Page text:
As Eddie was ranting, the light in the door had gone from yellow to orange to almost a red color.

“Calm down you fool! Although I find your outburst annoying, this time I believe it was somewhat useful. We have to become calm. As calm as we possibly can.”

“What?”

“Just sit down and clear your mind of all thought. That should be easy enough for you.”

“Oh. Ha. Ha.”

They sat on the floor in front of the door and tried to relax. They took deep breaths, in and out. In and out. The light in the door began to lighten from yellow to white, then to a pale blue. Then it went out. Treelane turned on his flashlight.

“Extraordinary! The door is gone! Look!”

The hallway now simply continued deeper into the temple.

“I don’t get it, but let’s go,” said Eddie. “After all this there has got to be something good in there!”

As they walked on more of the now familiar carvings covered the walls. After a few minutes the hall ended in a large room with a dais in the middle. Three steps led up to the top and there, suspended in the air, was a great golden axe.

“Wow!” exclaimed Eddie.

“Wow indeed. But let’s be cautious, shall we?”

They shone their flashlights around the room. The carvings on the walls here depicted the same animals and insects they’d seen before but in greater detail.

“I believe this is where you come in my young friend,” said Treelane.

“What do you mean?”

“The manuscript clearly says that only men under the age of thirty cycles may enter the inner sanctuary. I am clearly too old. Go ahead and retrieve our golden prize.”

“You believe that?”

“Young man we just witnessed a glowing solid rock door disappear so I am willing to extend my belief at the moment, yes.”

“Good point Professor.”

Eddie walked carefully towards the dais, each step careful and measured as he went. When he made it to the bottom of the dais he turned back to the Professor, gave him a thumbs up and started up the steps. Ever so carefully he climbed the three stairs. Nothing happened. He set down his flashlight on the top of the dais and reached up with both hands to grab the golden axe as it hung in the air. Wrapping his hands around the handle he gave a great tug. It disappeared.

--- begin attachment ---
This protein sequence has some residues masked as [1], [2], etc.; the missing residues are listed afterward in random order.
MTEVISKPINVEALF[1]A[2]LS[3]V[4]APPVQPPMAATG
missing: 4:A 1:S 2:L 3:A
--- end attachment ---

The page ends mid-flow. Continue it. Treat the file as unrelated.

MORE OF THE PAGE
“What the hell?”

A roaring filled the room and a great wind began to blow. Tendrils of black smoke emerged from the intricate carvings on the walls and started to blend together in the wind. The roar turned into a howl as the wind grew stronger, whipping around the room sucking up all the smoke until a whirlwind of blackness encased Eddie on the dais, making it difficult for the Professor to see him.

There was a noise like a thunderclap and the air sucked into the center of the room, on the top of the dais where Eddie was, taking all of the black smoke there with it. Eddie screamed once and was gone. In his place was a being made of darkness. It was constantly changing form, from one animal to the next, one insect to the next. The only constant aspect was its fiery red eyes. It locked its gaze on the Professor and spoke in a deep and gravelly voice.

“You have once more fulfilled your part of our bargain, human. We are pleased. You may take one item from the next room for yourself as a reward. We expect to see you again in twelve lunar cycles.”

A portion of the wall slid into the ceiling revealing a room filled with golden treasures. Then it dissipated into tendrils black smoke which floated back into the carvings in the walls.

“Of course my dear Wochlakat, of course. Have a nice nap,” said Professor Treelane as he happily went to pick out something nice for himself.

End